Brazilian biofuel company Raizen’s Bonfim biogas plant, the first commercial-scale facility of its type, is in operation.
The 21MW plant is a joint venture between Raízen and green energy supplier Geo Energética under the name Raízen Geo Biogás. It was developed to use the waste products from the processing of sugarcane and ethanol, i.e. filter cake, which is the residue from filtration of the juice, and vinasse, which is an acidic liquid byproduct from the distillation process.
These are processed in biodigesters to create biogas, which in turn is used to generate electricity.
The aim is to operate the plant throughout the year using vinasse during the harvest and filter cake in the off season. The plant has an energy output of 138,000MWh/year. Of this 96,000MWh is contracted to the energy market in a 25-year contract starting in January 2021 with the remainder available to trade in the free market.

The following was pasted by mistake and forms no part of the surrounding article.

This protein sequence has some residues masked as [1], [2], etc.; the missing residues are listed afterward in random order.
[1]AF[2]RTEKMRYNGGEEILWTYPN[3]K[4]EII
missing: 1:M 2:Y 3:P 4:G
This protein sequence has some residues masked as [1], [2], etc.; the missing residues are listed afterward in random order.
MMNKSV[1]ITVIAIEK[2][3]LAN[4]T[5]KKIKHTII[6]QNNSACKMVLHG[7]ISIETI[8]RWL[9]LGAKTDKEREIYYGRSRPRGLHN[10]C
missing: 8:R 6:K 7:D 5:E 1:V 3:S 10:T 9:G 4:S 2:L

Speaking at the inauguration, mines and energy minister Bento Albuquerque, said: “This should be a source of great pride for everyone here. Based on the instruments that we have already established with our national biofuel policy, Renovabio, I am convinced that this plant is the first of many others that will be built in the near future.”
The biogas facility, the first of commercial-scale to use sugarcane byproducts as feedstock, is located next to Raizen’s Bonfim sugarcane processing plant in the city of Guariba, about 350km northwest of São Paulo. The plant is Raízen’s second largest with a capacity of 5 million tons per year.
Biogas potential in Brazil
In his comments Minister Albuquerque said that that the potential for biogas production from filter cake and vinasse in Brazil could reach 45 million m3/day, which is more than double the average 19 million m3/day of natural gas imported from Bolivia in 2019.
“It is no exaggeration to say that biogas will be a revolution comparable to the advent, in the early 2000s, of the simultaneous production of heat and electricity from sugarcane bagasse.”
Biogas production with this technology requires plants with a crushing capacity of upwards of 1 million tons of sugar cane, according to a ministerial statement.
Raizen is a joint venture between Brazilian bioethanol, sugar and energy producer Cosan and Shell.